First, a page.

—with forthrightness and, often, with wit—when he felt so inclined.
He was the author of a novel about life on a Baptist campus called
The Education of Jonathan Beam.
Another stalwart long-time servant of Wake Forest was Harold
S. “Pete” Moore, who came in 1953 as Superintendent of Buildings
and Grounds and for the next three years prepared the “new cam-
pus,” in structures and landscapes, to receive the “old campus”
people who were migrating westward to their new home. Thereaf-
ter, as Superintendent and, later, as Director of the Physical Plant,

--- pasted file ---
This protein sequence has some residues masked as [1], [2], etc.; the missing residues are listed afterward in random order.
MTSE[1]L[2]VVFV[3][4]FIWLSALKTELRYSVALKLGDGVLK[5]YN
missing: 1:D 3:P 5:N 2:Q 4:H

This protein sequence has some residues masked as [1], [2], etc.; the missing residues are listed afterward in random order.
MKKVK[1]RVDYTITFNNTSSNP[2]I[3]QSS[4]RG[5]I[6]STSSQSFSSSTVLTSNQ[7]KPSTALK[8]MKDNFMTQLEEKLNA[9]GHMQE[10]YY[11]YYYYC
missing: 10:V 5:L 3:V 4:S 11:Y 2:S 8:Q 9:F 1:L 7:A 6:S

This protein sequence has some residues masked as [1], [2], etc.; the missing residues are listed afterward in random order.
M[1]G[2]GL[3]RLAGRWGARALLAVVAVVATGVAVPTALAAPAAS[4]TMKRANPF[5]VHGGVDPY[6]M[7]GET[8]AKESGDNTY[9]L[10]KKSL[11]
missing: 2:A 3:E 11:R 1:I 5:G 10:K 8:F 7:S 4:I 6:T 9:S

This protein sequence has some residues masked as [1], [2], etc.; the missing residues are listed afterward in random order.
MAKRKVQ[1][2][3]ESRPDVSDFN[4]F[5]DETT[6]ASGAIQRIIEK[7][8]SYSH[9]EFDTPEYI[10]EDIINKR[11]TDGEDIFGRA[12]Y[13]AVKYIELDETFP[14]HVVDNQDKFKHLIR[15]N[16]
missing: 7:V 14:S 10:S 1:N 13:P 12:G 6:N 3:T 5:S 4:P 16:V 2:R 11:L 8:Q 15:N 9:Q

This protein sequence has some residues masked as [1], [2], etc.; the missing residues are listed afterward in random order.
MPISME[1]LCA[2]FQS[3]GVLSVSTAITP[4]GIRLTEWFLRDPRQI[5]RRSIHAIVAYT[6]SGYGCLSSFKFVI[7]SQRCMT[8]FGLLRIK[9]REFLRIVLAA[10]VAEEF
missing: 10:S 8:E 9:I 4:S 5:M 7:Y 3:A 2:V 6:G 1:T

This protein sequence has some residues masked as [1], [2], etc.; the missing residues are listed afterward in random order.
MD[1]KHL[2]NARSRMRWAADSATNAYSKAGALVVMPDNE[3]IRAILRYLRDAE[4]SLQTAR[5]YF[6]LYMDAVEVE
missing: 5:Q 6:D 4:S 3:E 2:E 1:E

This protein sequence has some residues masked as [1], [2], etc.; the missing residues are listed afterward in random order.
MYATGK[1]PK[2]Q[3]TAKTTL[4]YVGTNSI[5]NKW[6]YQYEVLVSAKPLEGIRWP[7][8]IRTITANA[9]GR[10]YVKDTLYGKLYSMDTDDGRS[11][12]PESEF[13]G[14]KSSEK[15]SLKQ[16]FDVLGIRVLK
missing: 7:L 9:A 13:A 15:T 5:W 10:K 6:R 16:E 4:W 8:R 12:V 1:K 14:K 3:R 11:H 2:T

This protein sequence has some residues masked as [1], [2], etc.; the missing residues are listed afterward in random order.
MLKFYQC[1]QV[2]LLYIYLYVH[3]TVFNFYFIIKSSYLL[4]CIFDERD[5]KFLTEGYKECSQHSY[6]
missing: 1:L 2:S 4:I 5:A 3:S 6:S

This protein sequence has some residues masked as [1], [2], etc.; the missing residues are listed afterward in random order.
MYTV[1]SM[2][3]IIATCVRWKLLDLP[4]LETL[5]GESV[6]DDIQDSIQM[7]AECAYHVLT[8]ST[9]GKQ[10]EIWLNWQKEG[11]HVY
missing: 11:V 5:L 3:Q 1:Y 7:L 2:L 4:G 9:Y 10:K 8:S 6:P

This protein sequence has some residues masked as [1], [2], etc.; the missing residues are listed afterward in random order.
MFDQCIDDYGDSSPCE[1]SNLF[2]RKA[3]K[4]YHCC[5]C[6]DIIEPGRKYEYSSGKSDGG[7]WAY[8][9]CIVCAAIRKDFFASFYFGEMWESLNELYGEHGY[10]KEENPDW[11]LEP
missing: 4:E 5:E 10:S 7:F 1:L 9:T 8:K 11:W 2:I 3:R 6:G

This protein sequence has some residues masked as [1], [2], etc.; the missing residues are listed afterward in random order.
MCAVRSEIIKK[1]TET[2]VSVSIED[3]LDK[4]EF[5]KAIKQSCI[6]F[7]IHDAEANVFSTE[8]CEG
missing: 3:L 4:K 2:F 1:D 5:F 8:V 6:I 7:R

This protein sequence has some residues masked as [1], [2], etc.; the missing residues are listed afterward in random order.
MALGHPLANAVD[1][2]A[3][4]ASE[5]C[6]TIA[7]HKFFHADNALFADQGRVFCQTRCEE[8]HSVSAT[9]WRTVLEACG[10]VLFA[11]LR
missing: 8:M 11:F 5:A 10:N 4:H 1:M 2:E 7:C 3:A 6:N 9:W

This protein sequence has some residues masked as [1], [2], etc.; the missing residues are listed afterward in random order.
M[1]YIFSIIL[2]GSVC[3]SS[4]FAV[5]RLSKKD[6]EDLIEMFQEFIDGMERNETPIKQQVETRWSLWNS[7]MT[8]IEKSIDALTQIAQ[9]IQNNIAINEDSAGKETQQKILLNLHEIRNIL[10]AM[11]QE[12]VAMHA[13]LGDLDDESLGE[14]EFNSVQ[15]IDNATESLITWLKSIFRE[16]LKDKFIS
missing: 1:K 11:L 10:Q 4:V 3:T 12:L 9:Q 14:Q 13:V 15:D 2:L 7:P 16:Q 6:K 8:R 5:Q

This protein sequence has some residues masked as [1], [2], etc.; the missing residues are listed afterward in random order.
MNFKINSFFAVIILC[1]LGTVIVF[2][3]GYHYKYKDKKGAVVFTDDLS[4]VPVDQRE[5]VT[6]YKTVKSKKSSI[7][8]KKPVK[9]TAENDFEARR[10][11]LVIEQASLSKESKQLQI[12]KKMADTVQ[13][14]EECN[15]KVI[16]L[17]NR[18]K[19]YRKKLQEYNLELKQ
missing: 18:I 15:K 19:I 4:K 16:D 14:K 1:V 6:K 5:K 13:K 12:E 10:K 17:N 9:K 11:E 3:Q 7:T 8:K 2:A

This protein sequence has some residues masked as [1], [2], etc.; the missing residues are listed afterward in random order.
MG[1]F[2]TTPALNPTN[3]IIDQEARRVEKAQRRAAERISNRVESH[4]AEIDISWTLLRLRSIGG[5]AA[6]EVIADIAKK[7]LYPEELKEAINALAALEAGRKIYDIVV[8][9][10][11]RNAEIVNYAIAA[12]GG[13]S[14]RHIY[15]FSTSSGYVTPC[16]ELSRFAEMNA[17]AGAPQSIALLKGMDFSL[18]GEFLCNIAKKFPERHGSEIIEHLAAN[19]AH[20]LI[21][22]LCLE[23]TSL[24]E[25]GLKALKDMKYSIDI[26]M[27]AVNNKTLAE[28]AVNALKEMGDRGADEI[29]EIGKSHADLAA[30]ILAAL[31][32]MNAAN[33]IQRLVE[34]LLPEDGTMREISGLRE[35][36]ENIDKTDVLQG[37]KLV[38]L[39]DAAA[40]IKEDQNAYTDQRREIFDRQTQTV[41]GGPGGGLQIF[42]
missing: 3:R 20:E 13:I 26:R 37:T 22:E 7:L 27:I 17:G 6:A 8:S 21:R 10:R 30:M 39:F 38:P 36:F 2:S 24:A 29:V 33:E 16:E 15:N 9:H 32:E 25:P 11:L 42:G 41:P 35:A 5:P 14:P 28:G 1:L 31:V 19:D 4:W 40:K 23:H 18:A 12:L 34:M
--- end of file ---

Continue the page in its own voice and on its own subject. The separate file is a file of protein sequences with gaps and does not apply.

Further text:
he watched over the campus with efficiency and with a practiced
judgment that was shrewd and tasteful. When Wake Forest pur-
chased overseas houses in Venice and in London, he responded
happily to all invitations to go abroad and gave advice on the scene
to those who were readying the houses for use. Toward Venice, in
particular, he acquired an abiding love.
Russell Brantley
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